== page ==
Today in History:

18 Series I Volume XLV-II Serial 94 - Franklin - Nashville Part II

Page 18 KY., SW. VA., TENN., MISS., ALA., AND N. GA. Chapter LVII.

I hope it will do in two or three days. We can neither get re-enforcements or equipments at this great distance from the North very easily; and it must be remembered that my command was made up of the two weakest corps of General Sherman's army and all the dismounted cavalry except one brigade, and the task of reorganizing and equipping has met with many delayers, which have enabled Hood to take advantage of my crippled condition. I earnestly hope, however, that in a few more day I shall be able to give him a fight.


Major-General, U. S. Volunteers, Commanding.

NASHVILLE, December 2, 1864-10 p. m.

Major General H. W. HALLECK,

Washington, D. C.:

I have succeeded in concentrating a force of infantry about equal to that of the enemy's, and as soon as I can get the remaining brigade of General McCook's division of cavalry here I will move against the enemy, although my cavalry force will not be moe than half of that of the enemy. I have labored under many disadvantages since assuming the direction of affairs here, not the least of which was the reorganizing, remounting, and equipping of a cavalry force sufficient to contend with Forrest. The signal officers and reconnoitering parties report this afternoon that the enemy are moving to our right and going into position southwest of the city, or below. That would be by far the most advantageous position he could take for us, as his line of communication would be more exposed with him in that position than in any other. The iron-clads and gun-boats are so disposed as to prevent Hood from crossing the river, and Captain Fitch assures me that he can safely convoy steamers up and down the river. I have also taken measures to have the river patrolled as high up as Carthage.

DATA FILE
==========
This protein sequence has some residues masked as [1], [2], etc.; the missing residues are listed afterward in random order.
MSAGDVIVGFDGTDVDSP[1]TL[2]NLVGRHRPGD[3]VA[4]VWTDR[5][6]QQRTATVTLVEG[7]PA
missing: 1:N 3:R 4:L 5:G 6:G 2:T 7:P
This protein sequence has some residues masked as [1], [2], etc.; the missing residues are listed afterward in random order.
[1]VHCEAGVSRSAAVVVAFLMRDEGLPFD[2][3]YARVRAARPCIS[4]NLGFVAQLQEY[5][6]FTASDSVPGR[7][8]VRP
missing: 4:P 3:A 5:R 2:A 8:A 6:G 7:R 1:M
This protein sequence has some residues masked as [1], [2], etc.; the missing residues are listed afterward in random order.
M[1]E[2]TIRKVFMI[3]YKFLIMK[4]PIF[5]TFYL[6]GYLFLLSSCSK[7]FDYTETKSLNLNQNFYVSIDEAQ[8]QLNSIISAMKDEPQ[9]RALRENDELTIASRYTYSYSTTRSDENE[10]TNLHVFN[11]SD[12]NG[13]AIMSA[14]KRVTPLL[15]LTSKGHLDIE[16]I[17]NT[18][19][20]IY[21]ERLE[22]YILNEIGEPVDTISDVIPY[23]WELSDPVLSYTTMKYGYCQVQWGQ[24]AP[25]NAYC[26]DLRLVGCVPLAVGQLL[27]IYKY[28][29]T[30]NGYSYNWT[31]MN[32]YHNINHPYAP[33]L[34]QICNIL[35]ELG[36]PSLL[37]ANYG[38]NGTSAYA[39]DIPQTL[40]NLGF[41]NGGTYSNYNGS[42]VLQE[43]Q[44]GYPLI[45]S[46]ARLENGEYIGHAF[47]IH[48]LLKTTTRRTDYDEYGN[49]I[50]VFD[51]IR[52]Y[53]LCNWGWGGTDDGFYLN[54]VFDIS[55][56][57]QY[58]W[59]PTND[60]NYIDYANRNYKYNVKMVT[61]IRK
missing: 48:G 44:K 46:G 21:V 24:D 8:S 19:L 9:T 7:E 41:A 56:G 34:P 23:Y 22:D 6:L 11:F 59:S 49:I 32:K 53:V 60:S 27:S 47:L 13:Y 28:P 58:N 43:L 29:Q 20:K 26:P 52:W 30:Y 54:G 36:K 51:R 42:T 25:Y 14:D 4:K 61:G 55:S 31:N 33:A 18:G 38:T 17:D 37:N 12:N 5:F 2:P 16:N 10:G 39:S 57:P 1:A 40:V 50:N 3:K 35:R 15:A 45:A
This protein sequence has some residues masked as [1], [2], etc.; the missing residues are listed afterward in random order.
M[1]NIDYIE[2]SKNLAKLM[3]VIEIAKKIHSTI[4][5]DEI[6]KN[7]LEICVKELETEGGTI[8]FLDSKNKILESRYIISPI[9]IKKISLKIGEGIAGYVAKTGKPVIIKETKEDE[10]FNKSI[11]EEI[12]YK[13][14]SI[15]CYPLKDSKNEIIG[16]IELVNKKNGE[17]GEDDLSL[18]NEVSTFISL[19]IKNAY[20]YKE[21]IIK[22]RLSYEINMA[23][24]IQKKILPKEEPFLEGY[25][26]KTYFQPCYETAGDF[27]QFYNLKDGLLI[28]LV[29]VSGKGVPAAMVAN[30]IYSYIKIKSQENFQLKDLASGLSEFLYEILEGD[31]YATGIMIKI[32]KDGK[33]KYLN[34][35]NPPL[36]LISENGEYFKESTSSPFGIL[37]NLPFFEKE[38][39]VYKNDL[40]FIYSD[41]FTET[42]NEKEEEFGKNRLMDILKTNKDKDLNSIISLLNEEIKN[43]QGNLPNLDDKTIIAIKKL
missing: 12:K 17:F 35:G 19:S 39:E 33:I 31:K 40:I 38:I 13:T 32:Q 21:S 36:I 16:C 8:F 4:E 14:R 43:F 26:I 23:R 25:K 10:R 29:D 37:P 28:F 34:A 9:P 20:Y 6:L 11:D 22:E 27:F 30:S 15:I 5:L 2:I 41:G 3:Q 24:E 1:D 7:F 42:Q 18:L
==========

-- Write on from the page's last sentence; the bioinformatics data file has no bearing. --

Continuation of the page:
Major-General, U. S. Volunteers, Commanding.


December 1 [2?], 1864-9.30 p. m.

Major-General THOMAS,


You are authorized to seize and impress horses and every other species of property needed for the military service in your command. You should not hesitate an hour about exercising this power at Nashville and Louisville, and wherever property can be had. Horses and equipments enough for Wilson might thus be procured immediately. Receipts may be given from the property by the seizing officer, designating the property and its value.


Secretary of War.

MOUND CITY, ILL., December 2, 1864.

(Received 8.40 p. m.)

Major-General THOMAS:

Your confidential telegram of 1st received to-day, this afternoon. I will do as you wish as soon as the iron-clad is repaired, which will take

Page 18 KY., SW. VA., TENN., MISS., ALA., AND N. GA. Chapter LVII.